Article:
Cennino Cennini

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Cennino Cennini, Polyptychon, Altarpiece

Cennino d'Andrea Cennini (c. 1370 – c. 1440) was an Italian painter influenced by Giotto. He was a student of Agnolo Gaddi. Gaddi trained under his father, called Taddeo Gaddi, who trained with Giotto.

Cennini was born in Colle Val d'Elsa, Tuscany.

He is remembered mainly for having authored Il libro dell'arte, often translated as The Craftsman's Handbook. At first thought to be written in the early 15th century, the book is a "how to" on Renaissance art. It contains information on pigments, brushes, panel painting, the art of fresco, and techniques and tricks, including detailed instructions for underdrawing, underpainting and overpainting in egg tempera. Cennini also provides an early, if somewhat crude, discussion of painting in oils. His discussion of oil painting was important for dispelling the myth, propagated by Giorgio Vasari and Karel Van Mander, that oil painting was invented by Jan van Eyck (although Theophilus (Roger of Helmerhausen) clearly gives instructions for oil-based painting in his treatise, On Divers Arts, written in 1125).

The dates of Cennini's life are highly speculative. It is often falsely assumed that he was alive in 1437 because that date appears on one of the copies of his manuscript. This is discussed by Daniel V. Thompson in the preface to his authoritative translation of Il libro dell'arte. Thompson himself does not speculate on Cennini's years of life, a sure indication of the lack of evidence on this point. Thus, dating Cennini's book to the "early 15th century" as above is only a guess. The techniques Cennini describes are grounded in the late 13th and mid 14th centuries. There is no evidence in his writing of the exciting developments in oil painting taking place in the early 15th century. This suggests that his book was indeed written some time in the 14th century.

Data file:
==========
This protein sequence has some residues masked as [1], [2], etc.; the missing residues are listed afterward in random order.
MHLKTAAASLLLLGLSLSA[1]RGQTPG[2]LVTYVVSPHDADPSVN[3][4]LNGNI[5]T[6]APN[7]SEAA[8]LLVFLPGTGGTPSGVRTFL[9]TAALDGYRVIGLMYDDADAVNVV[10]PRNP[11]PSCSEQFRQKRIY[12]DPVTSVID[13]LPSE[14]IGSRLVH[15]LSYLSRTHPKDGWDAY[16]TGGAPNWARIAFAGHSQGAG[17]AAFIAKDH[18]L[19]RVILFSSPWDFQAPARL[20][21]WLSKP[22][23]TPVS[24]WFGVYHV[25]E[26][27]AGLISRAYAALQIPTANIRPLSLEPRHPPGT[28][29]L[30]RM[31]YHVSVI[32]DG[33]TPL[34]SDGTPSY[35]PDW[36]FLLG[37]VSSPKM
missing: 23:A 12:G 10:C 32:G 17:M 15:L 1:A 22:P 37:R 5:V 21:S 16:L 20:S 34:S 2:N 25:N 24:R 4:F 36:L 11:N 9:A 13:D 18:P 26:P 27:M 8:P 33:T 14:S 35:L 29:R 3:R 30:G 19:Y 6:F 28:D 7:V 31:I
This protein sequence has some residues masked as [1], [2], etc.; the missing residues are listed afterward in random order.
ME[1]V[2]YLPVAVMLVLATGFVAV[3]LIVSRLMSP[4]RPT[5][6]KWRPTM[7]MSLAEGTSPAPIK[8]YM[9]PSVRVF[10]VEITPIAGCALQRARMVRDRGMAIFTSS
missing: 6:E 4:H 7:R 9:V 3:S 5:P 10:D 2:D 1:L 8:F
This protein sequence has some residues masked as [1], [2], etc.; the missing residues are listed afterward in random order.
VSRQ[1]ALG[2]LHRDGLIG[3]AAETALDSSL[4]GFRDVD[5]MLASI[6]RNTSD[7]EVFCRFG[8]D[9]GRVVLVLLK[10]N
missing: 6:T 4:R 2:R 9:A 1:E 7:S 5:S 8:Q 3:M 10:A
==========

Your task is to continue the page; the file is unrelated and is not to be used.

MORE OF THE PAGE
Cennini's intention was to provide a practical handbook for the apprentice painter. Along with technical methods, Cennini offered advice on the sort of lifestyle to which a young painter should subscribe. "Your life should be arranged just as if you were studying theology, or philosophy, or other theories, that is to say, eating and drinking moderately, at least twice a day, electing digestible and wholesome dishes, and light wines; saving and sparing your hand, preserving it from such strains as heaving stones, crowbars, and many other things which are bad for your hand, from giving them a chance to weary it. There is another cause which, if you indulge it, can make your hand so unsteady that it will waver more, and flutter far more, than leaves do in the wind, and this is indulging too much in the company of women."

According to Victoria Finlay, in her book Colour: Travels Through The Paintbox, the infamous UK forger, Eric Hebborn was greatly influenced by Cennino Cennini. The last book Hebborn wrote before he was brutally murdered was The Art Forger's Handbook. Finlay writes that he "used and adapted Cennino's advice extensively - preparing panels, tinting papers different colours, and making brand new works look as if they had been varnished some time before (by beating egg-white, left overnight and then painted on with a brush), just as the master advised."

Editions and translations[edit]

  • Cennini, Cennino (1852 (15th century original)). Tambroni, Giuseppe, 1773-1824., ed. Trattato della Pittura. Rome: presso Salviucci. 
  • Thompson, D. V., Jr. (1932–3) Cennino d’Andrea Cennini da Colle di Val d’Elsa. Il Libro dell’Arte, 2 vols. New Haven: Yale University Press. [Edition and English translation]
  • Thompson, D. V., Jr. (1933) The Craftsman’s Handbook ‘Il Libro dell’ Arte’ by Cennino d’A. Cennini, New Haven: Yale University Press. [Reprint of the English translation volume only of the above: Dover Publications, New York, 1960].

According to Thompson (in The Craftsman's Handbook), no paintings by Cennini are known to have survived. Thus, the images presented on this page need citation.

Sources and external links[edit]